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My team is attempting to come up with a new naming standard for our Active Directory groups within SQL Server to help manage permissions.

DOMAIN\ENVIRONMENT_DATABASE_FUNCTION

EXAMPLES:

TEST\STAGE_StackOverflow_RW

TEST\STAGE_StackOverflow_RO

TEST\STAGE_StackOverflow_EX

However, before implementing this convention we decided to look up character limitations of both active directory and SQL Server Logins and while the character limit itself doesn't appear to be a direct issue, we did stumble upon this article from 2014: Max Length of AD Names for Security

Tl;dr of that forum post: enter image description here

My team and I used one of our dev servers to attempt to recreate this potential issue, but realized that it was very difficult to test as the permissions on AD groups sometimes don't propagate for hours even if you restart the server (tested this last night and proved it). I am wondering if anybody knows if this issue has been resolved on SQL Server 2016/2017. Is it safe to use the naming convention I posted at the very top where the first 20 characters are the same or do we have to come up with a way of abbreviating all of our objects so that the first 20 characters of a login are NEVER the same.

  • Personnaly, I like to use something like the account purpose instead of the permission itself... Ex : instead of a RO account, I would create it with "Report" instead... That way, if ever the reporting user need to have execute permission on some object, then the name of the group/login does not become missleading. Same for RW. If this account is for the application, then "App" makes more sense to me. Again, the idea is just to prevent from people to think the account only gives read and write when it may include some other permissions. P.S. Never had any issue with AG groups with 45 caracters – Dominique Boucher Jun 16 at 13:42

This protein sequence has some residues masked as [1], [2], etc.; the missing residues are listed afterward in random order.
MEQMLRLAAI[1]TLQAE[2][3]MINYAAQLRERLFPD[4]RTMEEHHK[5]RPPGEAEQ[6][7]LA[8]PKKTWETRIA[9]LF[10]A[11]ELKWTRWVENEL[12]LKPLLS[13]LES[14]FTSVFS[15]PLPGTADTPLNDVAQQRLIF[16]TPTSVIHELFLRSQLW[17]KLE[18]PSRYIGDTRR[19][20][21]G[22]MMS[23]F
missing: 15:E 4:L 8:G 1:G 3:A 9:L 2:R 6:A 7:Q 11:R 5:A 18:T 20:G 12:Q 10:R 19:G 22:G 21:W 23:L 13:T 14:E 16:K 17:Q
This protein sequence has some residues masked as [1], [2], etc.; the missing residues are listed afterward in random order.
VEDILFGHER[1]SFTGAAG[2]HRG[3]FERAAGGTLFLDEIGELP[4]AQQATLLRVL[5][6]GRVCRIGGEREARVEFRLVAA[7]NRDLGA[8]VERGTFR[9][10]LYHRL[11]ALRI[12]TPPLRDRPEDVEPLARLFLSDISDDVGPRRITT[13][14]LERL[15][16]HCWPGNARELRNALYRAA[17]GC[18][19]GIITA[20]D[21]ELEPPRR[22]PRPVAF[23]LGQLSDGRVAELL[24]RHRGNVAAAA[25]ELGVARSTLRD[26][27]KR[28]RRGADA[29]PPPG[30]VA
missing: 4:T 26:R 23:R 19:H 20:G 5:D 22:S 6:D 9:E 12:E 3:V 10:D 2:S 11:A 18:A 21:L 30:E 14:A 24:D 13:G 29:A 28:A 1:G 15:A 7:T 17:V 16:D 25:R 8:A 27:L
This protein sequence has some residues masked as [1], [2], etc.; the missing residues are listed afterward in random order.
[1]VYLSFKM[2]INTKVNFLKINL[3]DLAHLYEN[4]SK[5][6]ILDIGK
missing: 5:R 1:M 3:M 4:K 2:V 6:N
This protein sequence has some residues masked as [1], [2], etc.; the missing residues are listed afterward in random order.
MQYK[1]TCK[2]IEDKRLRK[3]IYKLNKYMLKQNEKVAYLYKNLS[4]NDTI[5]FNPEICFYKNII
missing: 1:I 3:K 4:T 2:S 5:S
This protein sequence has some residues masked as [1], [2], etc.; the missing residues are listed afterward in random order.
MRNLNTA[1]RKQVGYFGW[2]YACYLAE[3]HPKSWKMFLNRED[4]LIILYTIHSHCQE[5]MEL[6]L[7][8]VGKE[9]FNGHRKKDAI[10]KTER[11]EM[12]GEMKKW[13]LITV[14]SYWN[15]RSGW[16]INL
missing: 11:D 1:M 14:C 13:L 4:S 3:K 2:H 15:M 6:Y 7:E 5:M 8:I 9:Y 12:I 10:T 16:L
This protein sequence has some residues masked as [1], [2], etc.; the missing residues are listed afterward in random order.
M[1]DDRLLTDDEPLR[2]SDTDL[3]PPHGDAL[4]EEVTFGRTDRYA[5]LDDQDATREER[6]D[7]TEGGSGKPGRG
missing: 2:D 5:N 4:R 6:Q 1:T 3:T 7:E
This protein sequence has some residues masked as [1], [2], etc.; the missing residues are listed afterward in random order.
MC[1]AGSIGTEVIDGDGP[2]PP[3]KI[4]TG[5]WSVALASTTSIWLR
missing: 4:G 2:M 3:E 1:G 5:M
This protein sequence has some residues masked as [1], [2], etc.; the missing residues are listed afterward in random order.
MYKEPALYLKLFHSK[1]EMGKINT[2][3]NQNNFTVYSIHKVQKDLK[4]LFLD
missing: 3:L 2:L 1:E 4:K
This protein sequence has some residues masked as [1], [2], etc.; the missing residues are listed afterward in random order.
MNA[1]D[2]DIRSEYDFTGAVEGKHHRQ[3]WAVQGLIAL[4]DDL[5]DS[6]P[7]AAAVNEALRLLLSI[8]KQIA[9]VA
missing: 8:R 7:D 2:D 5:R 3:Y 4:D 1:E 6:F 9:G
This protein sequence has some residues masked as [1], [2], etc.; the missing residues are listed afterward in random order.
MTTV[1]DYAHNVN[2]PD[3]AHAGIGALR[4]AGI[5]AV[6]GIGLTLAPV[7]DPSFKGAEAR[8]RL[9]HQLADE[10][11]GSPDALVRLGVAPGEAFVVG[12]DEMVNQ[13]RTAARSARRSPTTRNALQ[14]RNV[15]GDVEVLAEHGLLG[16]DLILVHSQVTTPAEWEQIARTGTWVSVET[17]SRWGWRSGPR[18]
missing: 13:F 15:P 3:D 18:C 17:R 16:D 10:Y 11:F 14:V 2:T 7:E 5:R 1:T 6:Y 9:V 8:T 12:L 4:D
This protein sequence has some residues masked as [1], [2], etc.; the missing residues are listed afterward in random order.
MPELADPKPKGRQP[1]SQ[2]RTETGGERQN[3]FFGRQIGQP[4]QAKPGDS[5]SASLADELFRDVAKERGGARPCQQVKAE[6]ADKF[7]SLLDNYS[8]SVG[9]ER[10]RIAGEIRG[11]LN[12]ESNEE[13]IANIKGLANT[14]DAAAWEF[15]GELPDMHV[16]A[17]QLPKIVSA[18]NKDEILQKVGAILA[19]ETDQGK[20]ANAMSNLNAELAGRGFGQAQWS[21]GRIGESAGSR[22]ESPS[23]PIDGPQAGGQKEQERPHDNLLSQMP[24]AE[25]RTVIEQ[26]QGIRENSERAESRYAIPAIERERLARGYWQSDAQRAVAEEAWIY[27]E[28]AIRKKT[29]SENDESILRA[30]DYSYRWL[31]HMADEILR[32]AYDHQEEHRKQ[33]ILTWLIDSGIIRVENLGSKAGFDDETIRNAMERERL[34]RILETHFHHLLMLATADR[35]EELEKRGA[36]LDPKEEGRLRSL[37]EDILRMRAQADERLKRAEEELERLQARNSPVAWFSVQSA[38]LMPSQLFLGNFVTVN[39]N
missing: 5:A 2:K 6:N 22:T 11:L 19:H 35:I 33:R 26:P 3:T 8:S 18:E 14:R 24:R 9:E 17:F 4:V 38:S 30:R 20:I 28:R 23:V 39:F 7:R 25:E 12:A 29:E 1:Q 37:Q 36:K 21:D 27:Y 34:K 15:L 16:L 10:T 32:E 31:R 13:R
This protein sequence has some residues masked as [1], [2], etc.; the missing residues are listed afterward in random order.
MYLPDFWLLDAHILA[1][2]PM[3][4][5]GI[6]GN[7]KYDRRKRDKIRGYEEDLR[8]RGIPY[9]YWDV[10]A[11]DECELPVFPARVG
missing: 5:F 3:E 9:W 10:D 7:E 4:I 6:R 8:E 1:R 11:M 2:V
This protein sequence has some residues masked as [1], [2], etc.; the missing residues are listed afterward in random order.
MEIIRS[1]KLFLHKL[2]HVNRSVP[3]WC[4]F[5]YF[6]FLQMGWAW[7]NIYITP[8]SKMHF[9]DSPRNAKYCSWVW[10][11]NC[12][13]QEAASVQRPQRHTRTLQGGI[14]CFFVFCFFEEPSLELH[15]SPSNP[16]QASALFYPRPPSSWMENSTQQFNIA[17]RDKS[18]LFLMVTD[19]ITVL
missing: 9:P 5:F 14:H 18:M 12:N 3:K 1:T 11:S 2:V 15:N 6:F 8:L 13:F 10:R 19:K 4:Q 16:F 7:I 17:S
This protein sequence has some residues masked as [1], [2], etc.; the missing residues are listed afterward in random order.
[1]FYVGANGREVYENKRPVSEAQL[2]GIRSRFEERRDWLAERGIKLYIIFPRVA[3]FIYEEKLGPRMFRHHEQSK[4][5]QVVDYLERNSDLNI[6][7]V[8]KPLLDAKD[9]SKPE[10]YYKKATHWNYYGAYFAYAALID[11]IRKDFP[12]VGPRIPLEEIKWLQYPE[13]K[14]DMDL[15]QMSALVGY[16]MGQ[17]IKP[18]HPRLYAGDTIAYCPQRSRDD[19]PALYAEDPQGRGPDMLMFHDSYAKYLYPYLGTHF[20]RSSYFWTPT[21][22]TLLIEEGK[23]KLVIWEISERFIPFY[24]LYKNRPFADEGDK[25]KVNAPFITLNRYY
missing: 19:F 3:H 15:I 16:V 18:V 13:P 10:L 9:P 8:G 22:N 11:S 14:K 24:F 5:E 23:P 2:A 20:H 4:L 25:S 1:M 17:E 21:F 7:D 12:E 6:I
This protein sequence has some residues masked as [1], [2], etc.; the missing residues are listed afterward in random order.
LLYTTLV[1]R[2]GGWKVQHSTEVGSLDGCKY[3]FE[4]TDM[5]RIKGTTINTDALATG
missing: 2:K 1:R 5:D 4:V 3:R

• We discussed including appname in the naming convention and have not ruled it out. However, we would still like to know if having groups with the same first 20 characters could potentially cause issues were it to ever happen. – Dylan Janszen Jun 16 at 13:54
  • I was more talking about the user "function" and not the app name itself... Ex : for the same app, you could have an account for reporting, one for the dev support team, one for the app itself, etc.. Regarding the 20 caracters problem you are mentionning... we do use longer group name and I had never have any issue releated to that. – Dominique Boucher Jun 16 at 16:04
  • That makes sense. With regards to your last sentence though, I just want to reiterate that the character limit is not the issue I am trying to figure out. It is when the first 20 characters are the same between two separate logins/groups with different permissions. – Dylan Janszen Jun 16 at 16:29
  • I have to groups that have the same 41 caracters (in SQL2016) and never had issue so far... I can't tell 100% if it means the issue does not exist anymore but personnaly, never had any problem caused by this. Let's see what others think about it – Dominique Boucher Jun 16 at 16:54

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